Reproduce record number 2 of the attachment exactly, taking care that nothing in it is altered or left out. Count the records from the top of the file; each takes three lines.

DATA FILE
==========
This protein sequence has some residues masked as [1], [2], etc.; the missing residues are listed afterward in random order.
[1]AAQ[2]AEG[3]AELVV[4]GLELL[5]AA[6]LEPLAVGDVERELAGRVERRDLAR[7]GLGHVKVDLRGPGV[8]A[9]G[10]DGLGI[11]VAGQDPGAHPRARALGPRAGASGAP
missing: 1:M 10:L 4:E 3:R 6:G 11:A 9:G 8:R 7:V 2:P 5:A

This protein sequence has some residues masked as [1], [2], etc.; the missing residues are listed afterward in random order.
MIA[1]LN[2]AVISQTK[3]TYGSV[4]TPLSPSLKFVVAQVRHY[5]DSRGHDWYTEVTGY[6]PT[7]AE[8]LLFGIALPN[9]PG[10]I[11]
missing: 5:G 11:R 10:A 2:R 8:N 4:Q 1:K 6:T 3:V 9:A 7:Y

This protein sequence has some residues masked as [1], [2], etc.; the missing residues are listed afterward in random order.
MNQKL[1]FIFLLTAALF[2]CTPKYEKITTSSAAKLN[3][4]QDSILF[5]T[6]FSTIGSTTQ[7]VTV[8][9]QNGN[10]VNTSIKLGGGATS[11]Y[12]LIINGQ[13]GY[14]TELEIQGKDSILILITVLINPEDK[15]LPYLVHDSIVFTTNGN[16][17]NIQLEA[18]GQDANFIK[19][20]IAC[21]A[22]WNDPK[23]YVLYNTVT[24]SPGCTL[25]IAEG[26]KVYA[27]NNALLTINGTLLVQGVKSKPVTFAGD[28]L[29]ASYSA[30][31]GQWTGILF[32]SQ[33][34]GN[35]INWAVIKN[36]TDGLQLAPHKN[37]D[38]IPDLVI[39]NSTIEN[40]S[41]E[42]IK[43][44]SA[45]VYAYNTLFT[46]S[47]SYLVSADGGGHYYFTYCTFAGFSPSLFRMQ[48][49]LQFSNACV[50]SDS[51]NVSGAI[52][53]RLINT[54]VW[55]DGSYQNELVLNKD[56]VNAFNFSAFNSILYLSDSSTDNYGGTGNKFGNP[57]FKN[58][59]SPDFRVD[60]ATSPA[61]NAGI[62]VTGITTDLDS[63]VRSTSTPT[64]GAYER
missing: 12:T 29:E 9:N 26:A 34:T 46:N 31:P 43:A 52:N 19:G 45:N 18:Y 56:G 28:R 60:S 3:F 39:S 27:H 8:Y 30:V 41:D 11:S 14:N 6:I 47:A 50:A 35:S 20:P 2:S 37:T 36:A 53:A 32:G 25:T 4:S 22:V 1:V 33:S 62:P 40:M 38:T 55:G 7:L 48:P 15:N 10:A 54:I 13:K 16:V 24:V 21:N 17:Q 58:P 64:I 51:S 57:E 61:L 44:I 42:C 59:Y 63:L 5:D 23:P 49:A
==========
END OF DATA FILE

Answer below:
This protein sequence has some residues masked as [1], [2], etc.; the missing residues are listed afterward in random order.
MIA[1]LN[2]AVISQTK[3]TYGSV[4]TPLSPSLKFVVAQVRHY[5]DSRGHDWYTEVTGY[6]PT[7]AE[8]LLFGIALPN[9]PG[10]I[11]
missing: 5:G 11:R 10:A 2:R 8:N 4:Q 1:K 6:T 3:V 9:A 7:Y